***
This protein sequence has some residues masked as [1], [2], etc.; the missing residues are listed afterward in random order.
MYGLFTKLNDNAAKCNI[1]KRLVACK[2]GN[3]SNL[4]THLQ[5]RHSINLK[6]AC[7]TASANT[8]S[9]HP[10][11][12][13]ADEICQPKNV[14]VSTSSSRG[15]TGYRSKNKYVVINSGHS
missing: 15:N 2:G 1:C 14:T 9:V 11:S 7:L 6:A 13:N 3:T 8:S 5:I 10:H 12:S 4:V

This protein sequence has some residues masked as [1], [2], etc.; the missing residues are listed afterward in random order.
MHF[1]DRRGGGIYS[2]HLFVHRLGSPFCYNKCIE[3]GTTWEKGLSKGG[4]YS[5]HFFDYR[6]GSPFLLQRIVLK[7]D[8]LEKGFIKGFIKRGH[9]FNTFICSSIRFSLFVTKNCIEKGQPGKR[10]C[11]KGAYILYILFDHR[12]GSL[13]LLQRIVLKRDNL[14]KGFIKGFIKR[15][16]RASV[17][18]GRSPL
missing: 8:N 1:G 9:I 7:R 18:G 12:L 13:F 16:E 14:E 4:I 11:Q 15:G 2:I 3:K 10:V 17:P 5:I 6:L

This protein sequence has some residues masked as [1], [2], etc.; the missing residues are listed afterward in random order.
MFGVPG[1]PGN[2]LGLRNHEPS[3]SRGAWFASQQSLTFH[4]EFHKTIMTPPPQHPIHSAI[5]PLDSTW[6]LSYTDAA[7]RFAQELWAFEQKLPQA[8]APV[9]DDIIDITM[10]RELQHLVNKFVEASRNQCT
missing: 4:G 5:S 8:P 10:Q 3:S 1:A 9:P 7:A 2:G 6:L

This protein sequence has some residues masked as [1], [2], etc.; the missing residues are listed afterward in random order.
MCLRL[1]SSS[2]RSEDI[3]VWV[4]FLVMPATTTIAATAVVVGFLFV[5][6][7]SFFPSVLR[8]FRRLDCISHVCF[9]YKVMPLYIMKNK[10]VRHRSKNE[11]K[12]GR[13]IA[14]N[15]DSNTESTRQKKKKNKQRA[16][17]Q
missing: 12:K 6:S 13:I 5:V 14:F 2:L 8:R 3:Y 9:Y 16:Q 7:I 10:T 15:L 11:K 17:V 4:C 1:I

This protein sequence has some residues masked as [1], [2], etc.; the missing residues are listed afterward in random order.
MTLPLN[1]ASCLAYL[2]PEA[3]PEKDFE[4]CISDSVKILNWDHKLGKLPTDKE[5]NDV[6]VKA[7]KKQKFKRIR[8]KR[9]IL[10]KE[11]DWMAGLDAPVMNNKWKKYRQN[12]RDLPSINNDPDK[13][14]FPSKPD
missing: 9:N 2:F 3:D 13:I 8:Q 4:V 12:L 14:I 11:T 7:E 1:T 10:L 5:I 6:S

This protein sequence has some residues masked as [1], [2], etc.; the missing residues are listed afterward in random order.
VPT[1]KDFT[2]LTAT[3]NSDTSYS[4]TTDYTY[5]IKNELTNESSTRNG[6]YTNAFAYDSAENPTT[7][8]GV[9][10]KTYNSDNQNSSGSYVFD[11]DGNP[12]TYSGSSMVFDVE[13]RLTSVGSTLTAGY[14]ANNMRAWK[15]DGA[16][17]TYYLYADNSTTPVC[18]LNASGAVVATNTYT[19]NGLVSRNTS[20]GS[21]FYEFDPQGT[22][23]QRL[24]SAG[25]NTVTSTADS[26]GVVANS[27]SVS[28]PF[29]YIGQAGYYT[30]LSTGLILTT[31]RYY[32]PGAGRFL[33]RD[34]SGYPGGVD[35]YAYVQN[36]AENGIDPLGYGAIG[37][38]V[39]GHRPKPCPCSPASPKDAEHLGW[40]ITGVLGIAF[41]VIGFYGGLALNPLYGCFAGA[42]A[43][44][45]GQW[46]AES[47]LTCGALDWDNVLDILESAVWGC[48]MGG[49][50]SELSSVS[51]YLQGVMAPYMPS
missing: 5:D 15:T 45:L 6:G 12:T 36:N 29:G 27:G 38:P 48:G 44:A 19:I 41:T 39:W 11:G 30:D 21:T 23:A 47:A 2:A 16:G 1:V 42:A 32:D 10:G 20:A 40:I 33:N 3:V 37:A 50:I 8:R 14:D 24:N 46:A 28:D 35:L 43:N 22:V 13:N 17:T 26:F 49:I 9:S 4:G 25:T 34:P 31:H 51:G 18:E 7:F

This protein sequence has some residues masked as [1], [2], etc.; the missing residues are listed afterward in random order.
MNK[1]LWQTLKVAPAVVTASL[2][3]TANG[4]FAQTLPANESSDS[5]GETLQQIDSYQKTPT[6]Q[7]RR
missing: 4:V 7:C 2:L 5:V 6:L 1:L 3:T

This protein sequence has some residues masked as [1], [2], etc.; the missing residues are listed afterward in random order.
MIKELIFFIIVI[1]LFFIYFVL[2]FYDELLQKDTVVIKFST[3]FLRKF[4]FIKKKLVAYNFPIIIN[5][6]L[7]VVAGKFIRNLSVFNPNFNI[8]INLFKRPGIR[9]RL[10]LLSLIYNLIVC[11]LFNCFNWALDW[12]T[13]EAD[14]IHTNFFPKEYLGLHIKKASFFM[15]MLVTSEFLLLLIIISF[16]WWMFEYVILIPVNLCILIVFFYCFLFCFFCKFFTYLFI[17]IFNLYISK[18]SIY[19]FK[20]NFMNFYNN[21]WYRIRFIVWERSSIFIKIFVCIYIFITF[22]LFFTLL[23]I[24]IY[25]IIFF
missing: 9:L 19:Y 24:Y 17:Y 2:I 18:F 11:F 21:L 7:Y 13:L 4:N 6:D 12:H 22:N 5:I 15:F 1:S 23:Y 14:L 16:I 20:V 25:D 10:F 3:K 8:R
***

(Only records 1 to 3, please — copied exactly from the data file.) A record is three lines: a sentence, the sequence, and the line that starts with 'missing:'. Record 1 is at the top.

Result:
This protein sequence has some residues masked as [1], [2], etc.; the missing residues are listed afterward in random order.
MYGLFTKLNDNAAKCNI[1]KRLVACK[2]GN[3]SNL[4]THLQ[5]RHSINLK[6]AC[7]TASANT[8]S[9]HP[10][11][12][13]ADEICQPKNV[14]VSTSSSRG[15]TGYRSKNKYVVINSGHS
missing: 15:N 2:G 1:C 14:T 9:V 11:S 7:L 6:A 13:N 3:T 8:S 5:I 10:H 12:S 4:V

This protein sequence has some residues masked as [1], [2], etc.; the missing residues are listed afterward in random order.
MHF[1]DRRGGGIYS[2]HLFVHRLGSPFCYNKCIE[3]GTTWEKGLSKGG[4]YS[5]HFFDYR[6]GSPFLLQRIVLK[7]D[8]LEKGFIKGFIKRGH[9]FNTFICSSIRFSLFVTKNCIEKGQPGKR[10]C[11]KGAYILYILFDHR[12]GSL[13]LLQRIVLKRDNL[14]KGFIKGFIKR[15][16]RASV[17][18]GRSPL
missing: 8:N 1:G 9:I 7:R 18:G 12:L 13:F 16:E 14:E 4:I 11:Q 15:G 2:I 3:K 10:V 17:P 5:I 6:L

This protein sequence has some residues masked as [1], [2], etc.; the missing residues are listed afterward in random order.
MFGVPG[1]PGN[2]LGLRNHEPS[3]SRGAWFASQQSLTFH[4]EFHKTIMTPPPQHPIHSAI[5]PLDSTW[6]LSYTDAA[7]RFAQELWAFEQKLPQA[8]APV[9]DDIIDITM[10]RELQHLVNKFVEASRNQCT
missing: 4:G 5:S 8:P 10:Q 3:S 1:A 9:P 7:A 2:G 6:L